Why THIS woman is pissed.

Social Media is blowing up with the #YesAllWomen campaign to bring awareness to sexual violence.  This is my response.

I have never been raped though I have been assaulted, sexually and non-sexually.

I’m pissed that I have been grabbed, groped and pinched by complete strangers and had some of them say things to me that they would threaten to maim or kill a man who would dare to say the same to their girlfriend/wife/daughter/mother/sister.

I’m pissed that the number of women I know who have been victims of sexual violence right now is near equal to the number of women I know who aren’t.  But they may not have mentioned it.

I’m pissed that as a little girl I was taught by everyone to be polite and accommodating.  I’m pissed that I was made to offer my cheek to anyone, stranger or not, who wanted to kiss it even if I didn’t want them to.  I’m pissed that I was told to give kisses to people I didn’t want to kiss because it was “cute”.  I’m pissed that I didn’t stomp my foot and stand up for myself with a loud, “NO!”

I’m pissed because girls are taught not to do that.

I’m pissed that Americans are so afraid to talk about sex that sex talks involve being told that if “…[you] just lie there it’ll be over before you know it.”

I’m pissed that women are told that we should enjoy sex and I’m pissed that if we do – we’re sluts. And whores.

I’m pissed that I was taught to be afraid of being alone when I go for a walk in the middle of the day because…. what if?
What if a car stops alongside me and someone jumps out and grabs me, pulling me into the car?
What if someone jumps out at me from behind a tree and tries to harm me?
Why did that man just smile at me?
Was it an innocent “Hello” smile or was it more predatory in nature?
Should I be worried?

I’m pissed that I’m already worried.

I’m pissed that the only men for which I don’t have even a momentary glimmer of fear are the elderly gentlemen who walk their perfectly coiffed Shih tzu’s and Poodles as they gingerly navigate with shaky steps the winter-heaved slabs of sidewalk in their white tennis shoes with Velcro fasteners.

I’m pissed that I had to explain to my husband that the reason I hate people coming up behind me and putting their arms around me, including him, is because as a five-year old the babysitter’s teenage daughter did just that and held me down while I kicked and screamed, “NO!” when she told me that her boyfriend’s little brother wanted to kiss me.  She told me I would like it and when I kept screaming “NO!” she put her hand over my mouth and held me down for that little boy to kiss me.  And everyone laughed.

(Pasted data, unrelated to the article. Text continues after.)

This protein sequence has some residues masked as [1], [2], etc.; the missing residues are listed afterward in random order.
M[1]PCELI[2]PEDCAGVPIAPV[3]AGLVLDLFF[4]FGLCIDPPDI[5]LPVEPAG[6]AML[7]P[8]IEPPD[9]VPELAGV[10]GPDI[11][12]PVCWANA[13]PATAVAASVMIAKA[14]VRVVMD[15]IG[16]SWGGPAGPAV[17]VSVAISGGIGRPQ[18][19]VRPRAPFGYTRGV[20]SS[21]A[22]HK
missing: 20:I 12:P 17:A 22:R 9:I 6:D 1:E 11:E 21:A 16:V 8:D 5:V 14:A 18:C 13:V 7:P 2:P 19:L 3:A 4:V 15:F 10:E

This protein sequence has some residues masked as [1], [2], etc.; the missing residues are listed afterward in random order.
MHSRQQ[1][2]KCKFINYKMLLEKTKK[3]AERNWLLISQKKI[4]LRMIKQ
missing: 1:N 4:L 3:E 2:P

Except for me.  I was furious.

I was pissed that I wasn’t strong enough to kick and swing and bite my way out of her hold.  I was pissed that I was kissed against my will.  I was pissed that they all laughed.  I was ashamed and blamed myself and that made me pissed, too.

I was pissed that people I trusted did that to me.

I’m kinda pissed that reading this post will be the first time my Mom hears about these things.

I’m pissed that it took over 30 years for me to connect the dots from that moment to this year to realize why I hate kissing and sex in combination.

I’m pissed that that moment forever tainted my trust in others; that I will only trust someone “so much” and that I am always looking over my shoulder, anticipating that they might grab me from behind and hold me down.

I’m pissed that the moment my massage therapist starts on my neck I tense up and fight the urge to yell, “NO!”.  I’m pissed because I should be relaxing.

I’m pissed that in the 6th grade at recess on sunny, cool, spring day, Melody told us her dad had been molesting her for months and when she told her grandmother and mother they screamed at her that she was lying.  I’m pissed that the bricks that I’d had my cheek pressed against as I listened went from chilly to hot as I felt indignation and rage boil up inside of me before I said, “You have to tell the teacher.”  The following Monday, Melody wasn’t in our school anymore.

I’m pissed that women have to think about if, or maybe when, violence will happen to them.

I’m pissed that we have to think about pepper spray, carrying our keys in our hand as a weapon and placing our elbows-to-noses, knees-to-groins and fingers-to-eyeballs.

I’m pissed that I can’t leave my drink on a bar to go to the restroom because someone might slip in GHB.

I’m pissed that women are treated at objects.  Bought.  Sold.  Traded.

I’m pissed that music I once loved I now listen to with a new ear and shake my head in disgust as the singer declares that he “will make her [his]” and that he “must have her”.